Did you know there is a tennis court inside Grand Central? Or that the ceiling is backwards? Untapped Cities is bringing back our popular “Secrets of Grand Central” tour led Tamara Agins from the New York City Department of City Planning and author of our popular series on the secrets of Grand Central. Bonus: the tour ends at the Campbell Apartments, the Gilded Age office and salon of tycoon John W. Campbell, now converted into a soaring hidden bar where you can stop in for a cocktail.
Join us on Sunday, August 16th at 1:30pm, tickets are limited:
The story of Grand Central Terminal is that of New York City itself: the structure embodies the social, cultural, economic and technological evolution around it. It is one of great men, feuding architects, ingenuity, rejuvenation, secrets and surprises. On this tour, we will tell you these stories – about what once was, what could have been, and what can be; about the struggle to save and restore Grand Central as preserved icon of past, and of challenge to ensure that it serves New York’s future. We will show you what it was like in the booming age of the railroad, as a rundown embarrassment, and as a renovated jewel at the center of the city. Together, we will explore the interesting and unique spaces produced for and by it. Whether you pass through it every day on your morning commute or it’s your first time in the Beaux Arts beauty, you are sure to leave having learned, seen, or experienced something new and extraordinary.
Check out more Untapped Cities events here, including tours of the Remnants of Penn Station as well as an exploration down into the underbelly of the Woolworth Building.
Image via guggenheim.org
Few buildings in New York City strike a more iconic silhouette than the Solomon R. Guggenheim Museum in the Upper East Side of Manhattan. A concrete spiral and one of famed architect Frank Lloyd Wright‘s most notable creations, the museum sees just as many visitors seeking to appreciate its architecture as it does visitors coming for the art. Built in 1959, the story of its conception and construction married Wright’s avant-garde design instinct with Solomon R. Guggenheim’s taste for art that pushed boundaries. The building, which was renovated in full in 2005, is one of the most popular destinations in the city’s art scene even eighty years after its opening day. Here are the top 10 secrets we found about the place.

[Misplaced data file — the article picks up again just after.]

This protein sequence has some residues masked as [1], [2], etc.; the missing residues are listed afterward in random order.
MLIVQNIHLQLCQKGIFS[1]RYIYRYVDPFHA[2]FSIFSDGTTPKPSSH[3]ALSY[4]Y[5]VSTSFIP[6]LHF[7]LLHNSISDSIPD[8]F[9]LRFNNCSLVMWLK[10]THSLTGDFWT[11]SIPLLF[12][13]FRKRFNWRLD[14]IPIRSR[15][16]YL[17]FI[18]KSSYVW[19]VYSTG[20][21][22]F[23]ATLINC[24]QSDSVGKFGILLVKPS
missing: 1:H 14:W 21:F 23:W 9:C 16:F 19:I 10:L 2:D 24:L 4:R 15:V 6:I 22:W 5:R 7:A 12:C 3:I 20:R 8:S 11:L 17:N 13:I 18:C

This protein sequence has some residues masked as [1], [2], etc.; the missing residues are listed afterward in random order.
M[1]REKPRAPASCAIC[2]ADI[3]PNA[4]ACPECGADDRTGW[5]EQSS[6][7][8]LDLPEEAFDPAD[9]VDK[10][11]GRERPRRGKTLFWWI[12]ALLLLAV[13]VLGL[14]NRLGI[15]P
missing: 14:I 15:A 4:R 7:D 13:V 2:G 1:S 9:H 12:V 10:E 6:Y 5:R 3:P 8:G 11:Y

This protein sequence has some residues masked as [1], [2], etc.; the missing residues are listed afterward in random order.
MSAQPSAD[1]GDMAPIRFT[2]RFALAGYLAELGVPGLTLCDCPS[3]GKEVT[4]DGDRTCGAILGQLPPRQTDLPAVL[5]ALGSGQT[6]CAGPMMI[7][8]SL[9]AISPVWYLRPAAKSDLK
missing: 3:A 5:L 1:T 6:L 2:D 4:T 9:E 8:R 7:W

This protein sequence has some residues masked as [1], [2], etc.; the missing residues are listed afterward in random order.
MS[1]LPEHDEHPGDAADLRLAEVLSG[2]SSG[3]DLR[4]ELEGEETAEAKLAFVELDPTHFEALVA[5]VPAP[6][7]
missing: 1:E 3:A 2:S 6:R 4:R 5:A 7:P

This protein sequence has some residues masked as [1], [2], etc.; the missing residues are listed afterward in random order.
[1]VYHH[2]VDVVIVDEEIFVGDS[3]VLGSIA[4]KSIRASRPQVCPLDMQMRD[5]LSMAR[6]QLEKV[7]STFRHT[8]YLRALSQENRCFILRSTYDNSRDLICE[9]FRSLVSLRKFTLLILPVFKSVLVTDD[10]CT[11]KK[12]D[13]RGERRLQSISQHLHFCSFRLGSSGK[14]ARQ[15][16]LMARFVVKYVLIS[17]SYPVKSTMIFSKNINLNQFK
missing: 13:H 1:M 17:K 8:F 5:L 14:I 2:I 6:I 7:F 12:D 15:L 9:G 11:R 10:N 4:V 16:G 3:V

Image via Jinwoo Chong for Untapped Cities
When we moved to our current Untapped Cities offices this summer, we noticed some unusual decorations in the lobby. These drawings, composing a little gallery of one-off cartoons and a collection of The New Yorker and Story magazine covers, were not just decorations, as they were. Their unique style actually is that of R.O. Blechman, a cartoonist and animator, whose work was placed in our Lincoln Center-area office building lobby at 157 Columbus Avenue by Landmark West, a preservationist group dedicated to preserving the history and culture of the Upper West Side.
Image via archdaily.com
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Our acclaimed Untapped Cities behind-the-scenes tour of New York City’s Woolworth Building is returning for the fall on September 16th, and tickets are nearly sold out! The tour features an hour-long walkthrough of the historic skyscraper’s gorgeous lobby as well as its expansive basement, areas normally closed off to the public.
The Woolworth Building, built in 1911, is one of those few New York City icons of the past century that has stood the test of time. While so many early 20th century buildings are currently dwarfed by the city’s modern skyscrapers, the Woolworth remains one of the 20 tallest buildings in the city. Once called the ‘Cathedral of Commerce,‘ the building’s unique Gothic-inspired architecture is a sight to behold, both inside and out. This Untapped Cities exclusive tour, exploring areas of the building not on any other public tour, will take visitors deep within the skyscraper’s foundations.
The tour will be led by Lisa Renz, a preservationist working directly on the Woolworth Building and Roy Suskin of The Witkoff Group who manages the building. In addition to a guided visit through the spectacular lobby, we will also visit the cellar level where the bank vault is located and where the former entrances to the subway are, the sub-cellar jam-packed full of machinery, and the boiler room, an immense space that one housed the engine room that once powered and lighted the building.
The original sign of the museum, on the building that now houses the New York Studio School of Drawing, Painting, and Sculpture. Image via @rachgarb
This weekend, the city’s art aficionados were treated to an unexpected visit from the past. The original facade of the West 8th Street location of Whitney Museum was visible for just a few days while the building’s current tenant, the New York Studio School of Drawing, Painting, and Sculpture, refurbishes its own sign that hung over the door. In a week, the Studio School’s sign will return, and the Whitney Museum engraving that has not been seen for 48 years will disappear once more.